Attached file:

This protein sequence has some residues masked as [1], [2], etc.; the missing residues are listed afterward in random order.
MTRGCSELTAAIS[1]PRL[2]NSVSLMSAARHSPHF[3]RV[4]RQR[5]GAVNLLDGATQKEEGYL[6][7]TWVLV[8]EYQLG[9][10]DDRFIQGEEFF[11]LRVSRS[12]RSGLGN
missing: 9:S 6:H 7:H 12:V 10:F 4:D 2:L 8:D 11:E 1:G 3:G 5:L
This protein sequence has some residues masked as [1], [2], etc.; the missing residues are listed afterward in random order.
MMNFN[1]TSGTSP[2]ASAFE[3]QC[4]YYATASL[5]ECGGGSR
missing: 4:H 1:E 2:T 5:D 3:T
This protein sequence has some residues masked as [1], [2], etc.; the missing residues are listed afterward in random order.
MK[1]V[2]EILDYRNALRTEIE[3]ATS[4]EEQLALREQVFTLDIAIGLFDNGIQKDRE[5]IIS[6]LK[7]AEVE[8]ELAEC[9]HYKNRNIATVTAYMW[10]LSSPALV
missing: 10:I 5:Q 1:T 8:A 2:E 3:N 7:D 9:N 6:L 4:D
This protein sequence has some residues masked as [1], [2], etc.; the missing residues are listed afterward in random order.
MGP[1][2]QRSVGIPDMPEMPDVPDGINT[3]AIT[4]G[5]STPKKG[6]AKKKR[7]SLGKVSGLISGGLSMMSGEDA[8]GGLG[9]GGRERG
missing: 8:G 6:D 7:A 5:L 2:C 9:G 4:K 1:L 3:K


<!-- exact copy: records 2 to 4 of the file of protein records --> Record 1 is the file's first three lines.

This protein sequence has some residues masked as [1], [2], etc.; the missing residues are listed afterward in random order.
MMNFN[1]TSGTSP[2]ASAFE[3]QC[4]YYATASL[5]ECGGGSR
missing: 4:H 1:E 2:T 5:D 3:T
This protein sequence has some residues masked as [1], [2], etc.; the missing residues are listed afterward in random order.
MK[1]V[2]EILDYRNALRTEIE[3]ATS[4]EEQLALREQVFTLDIAIGLFDNGIQKDRE[5]IIS[6]LK[7]AEVE[8]ELAEC[9]HYKNRNIATVTAYMW[10]LSSPALV
missing: 10:I 5:Q 1:T 8:A 2:E 3:N 7:D 9:N 6:L 4:D
This protein sequence has some residues masked as [1], [2], etc.; the missing residues are listed afterward in random order.
MGP[1][2]QRSVGIPDMPEMPDVPDGINT[3]AIT[4]G[5]STPKKG[6]AKKKR[7]SLGKVSGLISGGLSMMSGEDA[8]GGLG[9]GGRERG
missing: 8:G 6:D 7:A 5:L 2:C 9:G 4:K 1:L 3:K